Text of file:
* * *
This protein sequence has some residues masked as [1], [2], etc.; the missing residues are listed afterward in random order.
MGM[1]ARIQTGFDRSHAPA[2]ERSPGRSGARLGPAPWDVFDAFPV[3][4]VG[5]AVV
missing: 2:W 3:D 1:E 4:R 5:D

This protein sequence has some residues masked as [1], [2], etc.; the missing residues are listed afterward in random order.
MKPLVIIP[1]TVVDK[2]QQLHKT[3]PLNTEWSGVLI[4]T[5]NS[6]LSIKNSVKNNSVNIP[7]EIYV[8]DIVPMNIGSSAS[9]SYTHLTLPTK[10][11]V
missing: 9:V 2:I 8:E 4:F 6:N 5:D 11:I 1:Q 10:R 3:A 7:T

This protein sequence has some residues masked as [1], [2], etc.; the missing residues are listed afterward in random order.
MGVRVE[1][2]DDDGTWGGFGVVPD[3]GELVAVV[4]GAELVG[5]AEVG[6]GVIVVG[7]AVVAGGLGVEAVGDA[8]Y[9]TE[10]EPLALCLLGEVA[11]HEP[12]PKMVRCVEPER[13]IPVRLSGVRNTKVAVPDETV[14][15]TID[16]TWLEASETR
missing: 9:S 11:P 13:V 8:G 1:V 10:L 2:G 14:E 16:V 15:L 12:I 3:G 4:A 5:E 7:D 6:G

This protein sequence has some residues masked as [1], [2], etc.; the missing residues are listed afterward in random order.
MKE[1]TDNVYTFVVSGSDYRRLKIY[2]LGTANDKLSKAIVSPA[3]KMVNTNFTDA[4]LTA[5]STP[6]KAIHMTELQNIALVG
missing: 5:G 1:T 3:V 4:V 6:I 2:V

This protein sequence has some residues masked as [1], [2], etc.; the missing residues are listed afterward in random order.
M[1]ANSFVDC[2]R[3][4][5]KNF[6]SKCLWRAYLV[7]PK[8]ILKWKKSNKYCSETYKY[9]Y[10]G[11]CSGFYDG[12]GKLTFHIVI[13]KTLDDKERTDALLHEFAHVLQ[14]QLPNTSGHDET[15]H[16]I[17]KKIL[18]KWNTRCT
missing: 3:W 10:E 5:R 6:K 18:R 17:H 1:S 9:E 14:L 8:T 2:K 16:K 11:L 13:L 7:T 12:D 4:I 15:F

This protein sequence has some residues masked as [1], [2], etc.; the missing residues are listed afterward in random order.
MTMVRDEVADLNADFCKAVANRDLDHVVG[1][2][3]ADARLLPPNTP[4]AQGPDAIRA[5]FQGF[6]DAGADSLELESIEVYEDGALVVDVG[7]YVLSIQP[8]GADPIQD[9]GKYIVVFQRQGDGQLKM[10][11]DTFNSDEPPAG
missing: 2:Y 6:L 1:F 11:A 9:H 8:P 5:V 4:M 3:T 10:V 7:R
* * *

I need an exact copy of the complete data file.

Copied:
This protein sequence has some residues masked as [1], [2], etc.; the missing residues are listed afterward in random order.
MGM[1]ARIQTGFDRSHAPA[2]ERSPGRSGARLGPAPWDVFDAFPV[3][4]VG[5]AVV
missing: 2:W 3:D 1:E 4:R 5:D

This protein sequence has some residues masked as [1], [2], etc.; the missing residues are listed afterward in random order.
MKPLVIIP[1]TVVDK[2]QQLHKT[3]PLNTEWSGVLI[4]T[5]NS[6]LSIKNSVKNNSVNIP[7]EIYV[8]DIVPMNIGSSAS[9]SYTHLTLPTK[10][11]V
missing: 9:V 2:I 8:E 4:F 6:N 5:D 11:I 1:Q 10:R 3:A 7:T

This protein sequence has some residues masked as [1], [2], etc.; the missing residues are listed afterward in random order.
MGVRVE[1][2]DDDGTWGGFGVVPD[3]GELVAVV[4]GAELVG[5]AEVG[6]GVIVVG[7]AVVAGGLGVEAVGDA[8]Y[9]TE[10]EPLALCLLGEVA[11]HEP[12]PKMVRCVEPER[13]IPVRLSGVRNTKVAVPDETV[14][15]TID[16]TWLEASETR
missing: 9:S 11:P 13:V 8:G 1:V 10:L 2:G 14:E 16:V 15:L 12:I 3:G 4:A 5:E 7:D 6:G

This protein sequence has some residues masked as [1], [2], etc.; the missing residues are listed afterward in random order.
MKE[1]TDNVYTFVVSGSDYRRLKIY[2]LGTANDKLSKAIVSPA[3]KMVNTNFTDA[4]LTA[5]STP[6]KAIHMTELQNIALVG
missing: 5:G 1:T 3:V 4:V 6:I 2:V

This protein sequence has some residues masked as [1], [2], etc.; the missing residues are listed afterward in random order.
M[1]ANSFVDC[2]R[3][4][5]KNF[6]SKCLWRAYLV[7]PK[8]ILKWKKSNKYCSETYKY[9]Y[10]G[11]CSGFYDG[12]GKLTFHIVI[13]KTLDDKERTDALLHEFAHVLQ[14]QLPNTSGHDET[15]H[16]I[17]KKIL[18]KWNTRCT
missing: 3:W 10:E 5:R 6:K 18:R 17:H 1:S 9:E 14:L 8:T 2:K 16:K 11:L 13:L 7:T 12:D 4:I 15:F

This protein sequence has some residues masked as [1], [2], etc.; the missing residues are listed afterward in random order.
MTMVRDEVADLNADFCKAVANRDLDHVVG[1][2][3]ADARLLPPNTP[4]AQGPDAIRA[5]FQGF[6]DAGADSLELESIEVYEDGALVVDVG[7]YVLSIQP[8]GADPIQD[9]GKYIVVFQRQGDGQLKM[10][11]DTFNSDEPPAG
missing: 2:Y 6:L 1:F 11:A 9:H 8:P 5:V 4:M 3:T 10:V 7:R